Spring cleaning has never been so profitable. If you recently did a massive decluttering or just have a few items hanging around your house here is your quick go-to guide on what to do with them (listed from best to least favorite):
1. Facebook Swap and Sell Forums
I love this option because Facebook inherently takes the anonymity out of the equation. St. Louis alone has over fifty groups and just about every city has them. List your item for sale stating your price in the comments (like you would do any other posting) and wait for a response. Send the first person who is interested a private message (PM) and coordinate a pick up. There is no bargaining and no hassle.
Note: most people elect to do a Porch Pick Up where they PM their address to the person buying the item and leave it outside their house. I have personally made hundreds of dollars selling my stuff through these forums and elected the Porch Pick Up every time. I never once had someone take something without paying for it.
Tradsey.com is an excellent on-line virtual closet where you can sell (and buy) high end items. Think Coach, Gucci, and Louboutin. Once you have an account it takes less than 60 seconds to list an item and of course you set your own price. When your item sells tradesy will send you a free shipping kit with the buyer’s address. Once the post office processes the package the money deposits into your account (minus a 9% commission fee).
I just checked and to date I’ve made $575.50 selling my stuff using this site.
Love, Love, Love Gazelle. They give new life to used smartphones and other electronic devices. I sold an eight year old computer on gazelle and they promptly sent me a $250 check. The best part is it’s super easy to see how much your device is worth so there’s no surprises. Gazelle pays cash in hand with no fees. I highly encourage you to check them out.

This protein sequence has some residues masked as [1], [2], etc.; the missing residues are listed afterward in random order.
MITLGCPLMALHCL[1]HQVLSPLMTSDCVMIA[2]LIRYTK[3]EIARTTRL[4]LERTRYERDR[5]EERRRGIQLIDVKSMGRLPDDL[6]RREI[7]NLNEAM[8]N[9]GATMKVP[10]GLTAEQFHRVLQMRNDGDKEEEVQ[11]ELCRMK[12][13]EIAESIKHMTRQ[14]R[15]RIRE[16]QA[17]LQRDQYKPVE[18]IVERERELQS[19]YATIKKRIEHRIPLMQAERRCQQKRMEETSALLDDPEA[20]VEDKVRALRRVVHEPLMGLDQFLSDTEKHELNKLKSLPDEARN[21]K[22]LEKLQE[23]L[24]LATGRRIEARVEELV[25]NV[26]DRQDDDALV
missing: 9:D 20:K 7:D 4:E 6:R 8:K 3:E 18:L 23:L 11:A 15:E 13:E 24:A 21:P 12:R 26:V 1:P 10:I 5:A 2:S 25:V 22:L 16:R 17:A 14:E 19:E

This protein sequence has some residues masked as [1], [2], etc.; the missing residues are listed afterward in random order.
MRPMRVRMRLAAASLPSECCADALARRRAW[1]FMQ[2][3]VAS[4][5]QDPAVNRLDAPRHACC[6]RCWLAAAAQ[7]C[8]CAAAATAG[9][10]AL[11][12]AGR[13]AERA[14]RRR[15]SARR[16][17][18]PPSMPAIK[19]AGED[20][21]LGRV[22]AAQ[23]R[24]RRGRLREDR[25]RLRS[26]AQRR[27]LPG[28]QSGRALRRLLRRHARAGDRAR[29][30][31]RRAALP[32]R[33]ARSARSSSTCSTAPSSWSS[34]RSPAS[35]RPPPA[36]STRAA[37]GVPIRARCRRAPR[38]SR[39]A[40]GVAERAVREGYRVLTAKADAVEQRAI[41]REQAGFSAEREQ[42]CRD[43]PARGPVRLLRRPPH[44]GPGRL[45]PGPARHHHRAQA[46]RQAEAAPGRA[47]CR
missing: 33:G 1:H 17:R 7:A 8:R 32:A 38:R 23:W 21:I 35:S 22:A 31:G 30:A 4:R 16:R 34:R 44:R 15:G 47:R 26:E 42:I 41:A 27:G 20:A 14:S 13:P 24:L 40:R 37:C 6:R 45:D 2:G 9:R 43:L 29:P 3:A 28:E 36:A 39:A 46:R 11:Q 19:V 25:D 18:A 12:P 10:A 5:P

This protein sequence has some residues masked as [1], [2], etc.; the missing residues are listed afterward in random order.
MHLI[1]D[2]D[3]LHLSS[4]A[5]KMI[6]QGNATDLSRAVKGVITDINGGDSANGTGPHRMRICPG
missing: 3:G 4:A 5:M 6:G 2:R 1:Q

Amazon is a great place to sell books (especially text books). Enter the EIN code found on the back of the book to see what price you’ll receive. Understand this is not a cash offer, rather a credit to your amazon account to use on future purchases.
Turn your stuff into cash with eBay. Understand with eBay you are responsible for shipping the item and they generally take a 10% commission. Also, their fees, terms, and conditions are quite confusing.
I’ve sold everything from a stove to a motorcycle on Craigslist. Craigslist does an incredible job of connecting communities but keep your guard up when selling and / or buying on the site. Always meet in a public place; many police departments allow citizens to complete Craigslist transactions in their parking lots.
7. Platos Closet
Plato’s Closet is a second-hand used clothing store and is great for teenager clothes and accessories. Don’t expect top dollar though—they normally give you much less compared with the other options. However, if you are looking for a quick and easy turn-around with little energy invested on your part, this is a good option. They pay cash on the spot and no appointment is necessary.
8. Once Upon a Child
Once Upon a Child is the same concept as Plato’s Closet (it’s their sister company). Bring in your gently used kids’ clothing, toys, shoes, and baby gear. They pay cash on the spot for items accepted and buy all seasons. No appointment is necessary.
Note: if you are posting your item online follow these simple tips to get the most money you can.
- take great pictures at every angle and use natural light if possible
- describe the item in detail (brand, color, size, etc.) and make sure to list any deficiencies
- annotate why you are selling the item (it no longer serves me because…)
- include how much the item retails for and / or how much you paid for it
- not sure what to list for? I recommend asking 50% of the retail value. Ask for more if it’s not time sensitive and less for a quicker sale.